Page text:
We Insist on Deleting US Dollar from Foreign Trade
We call upon nationwide managers from minister to governor general
and ambassador to support the private sector.
First Vice President Eshaq Jahangiri says Iran’s nonoil exports have reached
$47 billion, adding: “We hope that this figure will reach $50 billion, so
that we could move towards nonoil exports of $100 billion.”
Jahangiri, speaking on the 21st anniversary of National Export Day, said:
“We talked about nonoil exports of $1.5 billion to $2 billion last year, and
today we should appreciate those who have brought the country to this point,
and keep their respect.”
“We have twice as much non-oil revenue as oil,” he said. “It’s a great job.”
Noting that about 23.8 million people were employed in the country, he said
about 4 million of these workers are in the public sector and the rest, that
is some 20 million, are working in the private sector.
He added that three million unemployed people could be attracted to the
private sector upon a boost in business.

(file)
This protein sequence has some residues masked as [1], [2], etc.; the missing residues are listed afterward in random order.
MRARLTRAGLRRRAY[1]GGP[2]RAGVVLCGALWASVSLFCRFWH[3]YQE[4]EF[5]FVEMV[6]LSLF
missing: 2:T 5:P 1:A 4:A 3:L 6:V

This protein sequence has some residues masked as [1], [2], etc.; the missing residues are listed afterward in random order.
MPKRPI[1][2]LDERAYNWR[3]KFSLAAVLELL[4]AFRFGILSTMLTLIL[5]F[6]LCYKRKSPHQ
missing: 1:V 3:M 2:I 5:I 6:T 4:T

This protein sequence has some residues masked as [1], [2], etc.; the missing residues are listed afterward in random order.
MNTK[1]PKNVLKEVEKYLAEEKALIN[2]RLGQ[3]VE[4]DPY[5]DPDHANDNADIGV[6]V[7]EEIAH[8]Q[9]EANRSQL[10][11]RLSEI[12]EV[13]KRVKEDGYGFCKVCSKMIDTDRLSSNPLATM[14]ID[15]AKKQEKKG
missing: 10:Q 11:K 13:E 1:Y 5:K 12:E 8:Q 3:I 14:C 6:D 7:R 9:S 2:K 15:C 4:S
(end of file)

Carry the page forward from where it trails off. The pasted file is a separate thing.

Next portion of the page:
Noting that Iran’s economy has ranked 18th or 19th in the world, he said the
private sector should be protected and appreciated.
“The private sector looks at our behavior in the government; if we treat
them well, they would do greater jobs, so we have to be careful about our
behavior with the private sector,” he stated.
“Foreigners also watch our behavior with the private sector; if our behavior
is appropriate they will be encouraged to make investment in our country,”
Government Sticks to Economic Diplomacy:
The first vice president said that economic diplomacy is one of the most
important policies of the government. Jahangiri added: “The Ministry of
Foreign Affairs is seeking to change its structure and organization in order
to place economic diplomacy at the center of these policies, and to assign
deputyships in a way that economic deputyship would be the center of
attention at the ministry.”
Emphasizing that the Iranian embassies in other countries should support
exporters, he added: “An ambassador who better serves the Iranian exporter